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School Choice and Afterschool: What I Know

Tuesday, 29 November 2016 04:26

With the nomination last week of Betsy DeVos to serve as Secretary for the U.S. Department of Education, it is widely accepted that school choice will play a large role in the new presidential administration. What does this mean for afterschool?

I spent a large portion of my career working in New Orleans, Louisiana, the city that leads the nation with the largest percentage of students enrolled in public charter schools. As the leader of the city's afterschool intermediary for many years, I have a lot of experience building positive partnerships between afterschool providers and school leaders. Those experiences give me hope that afterschool can—and will—play a meaningful role in the growth of school choice.

Here are four things I know:

1. Afterschool is choice.
Inherent in many of the discussions about school choice is the belief that parents and children should have the ability to choose an educational environment that best meets their needs. Every day, 10.2 million children choose to participate in afterschool programs that enhance their academic, social, emotional and physical development. We need to embrace this message and begin to view it as central to our mission of growing afterschool investment.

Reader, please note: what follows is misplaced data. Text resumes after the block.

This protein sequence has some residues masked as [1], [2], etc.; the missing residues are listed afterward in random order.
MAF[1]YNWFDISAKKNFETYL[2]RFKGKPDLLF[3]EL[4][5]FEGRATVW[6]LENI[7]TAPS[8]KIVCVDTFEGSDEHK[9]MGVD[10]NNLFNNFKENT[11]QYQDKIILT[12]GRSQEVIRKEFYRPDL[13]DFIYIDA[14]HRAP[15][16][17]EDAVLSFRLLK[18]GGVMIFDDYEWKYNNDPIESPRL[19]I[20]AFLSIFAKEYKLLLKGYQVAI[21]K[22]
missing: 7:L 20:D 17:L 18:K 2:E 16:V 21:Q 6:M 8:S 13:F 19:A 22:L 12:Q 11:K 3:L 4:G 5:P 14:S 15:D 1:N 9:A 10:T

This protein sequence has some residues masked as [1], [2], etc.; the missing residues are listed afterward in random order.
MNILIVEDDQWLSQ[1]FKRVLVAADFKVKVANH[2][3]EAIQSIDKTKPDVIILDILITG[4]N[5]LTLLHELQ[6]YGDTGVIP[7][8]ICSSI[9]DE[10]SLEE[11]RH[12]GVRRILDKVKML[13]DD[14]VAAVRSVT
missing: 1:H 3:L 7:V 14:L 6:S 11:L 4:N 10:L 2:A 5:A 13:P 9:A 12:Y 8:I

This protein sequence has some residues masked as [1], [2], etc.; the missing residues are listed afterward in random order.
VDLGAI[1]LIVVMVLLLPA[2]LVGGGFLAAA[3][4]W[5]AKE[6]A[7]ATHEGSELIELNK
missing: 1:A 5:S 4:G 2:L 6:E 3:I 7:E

2. Strong school leaders value afterschool.
High-quality afterschool programs positively impact school attendance, behavior and coursework. Strong school leaders see a high-quality afterschool program as an integral part of delivering successful outcomes for their students.

3. Strong afterschool programs drive student enrollment.
In cities like New Orleans and Washington, D.C.—where there is a competitive marketplace of educational options for families—those schools offering afterschool programs are viewed much more favorably by families and are often the schools with the longest waiting lists for admission.

4. Both in school and out of school, quality matters.
Just creating more choices is not sufficient to ensure the outcomes we want and need for all of our children. We must invest in the people that do this work, so they can continue to deliver high-quality learning and enrichment experiences for all children before, during and after the school day.

I will continue to advocate for increased investment in afterschool, because I believe in the positive benefits of strong afterschool programs for children, families and communities. Investments in school choice cannot come at the expense of investments in creating greater access to high-quality afterschool programs. I am hopeful that by working together—with a shared vision of success for all—afterschool can and will be a part of a growing school choice landscape.

Written by Gina Warner, president and CEO of the National AfterSchool Association.